The Lebanese opposition stepped up its campaign against the pro-Syrian government Friday, calling for a peaceful uprising to force the resignation of Prime Minister Omar Karami (search) and the withdrawal of Syrian troops.
Interior Minister Suleiman Franjieh, however, warned the government would not tolerate public disturbances. "The state will not stand idly by," he said.
In the first high-level political fallout after Monday's assassination of former Prime Minister Rafik Hariri (search), Tourism Minister Farid Khazen resigned, saying the government was incapable of running the country.
The departure of Khazen, who was close to pro-Syrian President Emile Lahoud (search), was a surprise but not expected to lead to a government collapse. Karami quickly appointed Wadih Khazen as the new minister. The two men are not related.
The anti-Syrian opposition, which has blamed the government and its Syrian backers for Hariri's assassination, called on Lebanese to stage a peaceful "independence uprising."
In a statement, Lahoud vowed that the government would "uncover the circumstances of the ugly crime." The United States and France have called for an international inquiry. Karami's government has rejected that but commissioned foreign experts, including Swiss forensic scientists, to assist in the probe.
Later Friday, the United Nations announced that at the request of the Security Council it was sending a team led by Ireland's deputy police commissioner Peter Fitzgerald to Beirut in the next few days to investigate the assassination.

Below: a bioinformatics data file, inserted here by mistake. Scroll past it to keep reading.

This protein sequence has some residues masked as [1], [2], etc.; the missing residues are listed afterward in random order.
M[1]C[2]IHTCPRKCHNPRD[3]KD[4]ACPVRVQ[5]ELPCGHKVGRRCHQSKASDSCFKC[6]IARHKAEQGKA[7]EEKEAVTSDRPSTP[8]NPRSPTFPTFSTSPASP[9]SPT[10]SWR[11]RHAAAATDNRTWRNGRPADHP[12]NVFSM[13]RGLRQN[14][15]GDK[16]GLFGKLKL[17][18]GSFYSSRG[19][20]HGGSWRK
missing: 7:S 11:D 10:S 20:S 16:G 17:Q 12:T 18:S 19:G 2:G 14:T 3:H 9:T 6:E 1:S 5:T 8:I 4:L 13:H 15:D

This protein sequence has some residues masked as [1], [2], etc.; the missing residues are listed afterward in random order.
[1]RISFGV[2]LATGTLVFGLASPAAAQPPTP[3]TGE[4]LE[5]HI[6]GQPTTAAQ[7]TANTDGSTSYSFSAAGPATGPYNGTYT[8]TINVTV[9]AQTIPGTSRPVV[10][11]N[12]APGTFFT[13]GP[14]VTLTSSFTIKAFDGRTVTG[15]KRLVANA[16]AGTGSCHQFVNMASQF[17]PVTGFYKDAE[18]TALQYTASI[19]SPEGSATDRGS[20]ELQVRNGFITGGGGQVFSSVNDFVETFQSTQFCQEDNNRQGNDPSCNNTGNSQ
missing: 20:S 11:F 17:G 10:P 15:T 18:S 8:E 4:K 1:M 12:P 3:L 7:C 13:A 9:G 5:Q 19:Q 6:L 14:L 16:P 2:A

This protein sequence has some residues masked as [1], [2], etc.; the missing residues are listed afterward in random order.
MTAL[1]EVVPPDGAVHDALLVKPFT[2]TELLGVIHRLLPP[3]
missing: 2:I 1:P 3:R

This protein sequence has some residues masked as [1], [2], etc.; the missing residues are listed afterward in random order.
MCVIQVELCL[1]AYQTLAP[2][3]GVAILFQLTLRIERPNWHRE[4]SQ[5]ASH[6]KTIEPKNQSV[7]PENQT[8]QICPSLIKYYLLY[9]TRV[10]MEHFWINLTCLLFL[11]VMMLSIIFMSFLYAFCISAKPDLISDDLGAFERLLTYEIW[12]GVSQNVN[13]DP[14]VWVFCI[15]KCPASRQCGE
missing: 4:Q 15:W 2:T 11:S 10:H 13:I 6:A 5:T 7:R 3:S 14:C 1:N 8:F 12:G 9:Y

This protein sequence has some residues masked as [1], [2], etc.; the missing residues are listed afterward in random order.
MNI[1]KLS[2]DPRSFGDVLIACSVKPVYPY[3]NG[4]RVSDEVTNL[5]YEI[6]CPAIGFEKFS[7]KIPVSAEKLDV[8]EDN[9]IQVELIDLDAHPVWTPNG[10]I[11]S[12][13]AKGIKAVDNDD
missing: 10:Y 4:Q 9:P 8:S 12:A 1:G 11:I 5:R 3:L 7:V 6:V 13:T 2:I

"The team will make contact with Lebanese officials and others to gather such information as necessary for the secretary-general to the council in a timely manner," a U.N. statement said.
The Security Council on Tuesday expressed grave concern at the possible impact of Hariri's assassination on the ongoing efforts of the Lebanese people to solidify democracy and stressed that the "terrorist act" must not jeopardize upcoming parliamentary elections.
Meanwhile, the Lebanese opposition, in a statement read to reporters by Samir Franjieh, urged residents to continue gathering daily at Hariri's gravesite in Beirut's Martyrs' Square to light candles and pray near the mosque there that Hariri built.
The government should resign and a transitional Cabinet should be formed "to protect the people, and to ensure an immediate and full withdrawal of the Syrian army from Lebanon as a prelude for free and fair elections," said Franjieh, a second cousin of the interior minister.
The Lebanese and Syrian governments have denied any role in Hariri's death in a massive bomb explosion as he was driven through central Beirut. The blast killed 16 others and wounded more than 100.
The grave of Hariri, a self-made billionaire businessman credited with rebuilding Lebanon after the 1975-90 civil war, has become a pilgrimage destination.
Thousands of people signed a 30-yard long banner with the word "Resign," written in French and Arabic, addressed to the government.
Lebanon's business sector reopened Friday after three days of national mourning. The Lebanese pound was steady at around 1,500 to the U.S. dollar despite fears that Hariri's death would harm the local currency.
Early Friday, Lahoud made a condolence visit to his slain rival's home. Television showed Lahoud talking with two of Hariri's sons. The president had stayed away from Wednesday's funeral at the Hariri family's insistence.
In Damascus on Friday, Syrian President Bashar Assad replaced the chief of military intelligence, who commands Syrian agents in Lebanon, with his brother-in-law. Syria has 15,000 soldiers in Lebanon, and is under increasing U.S. and United Nations pressure to withdraw.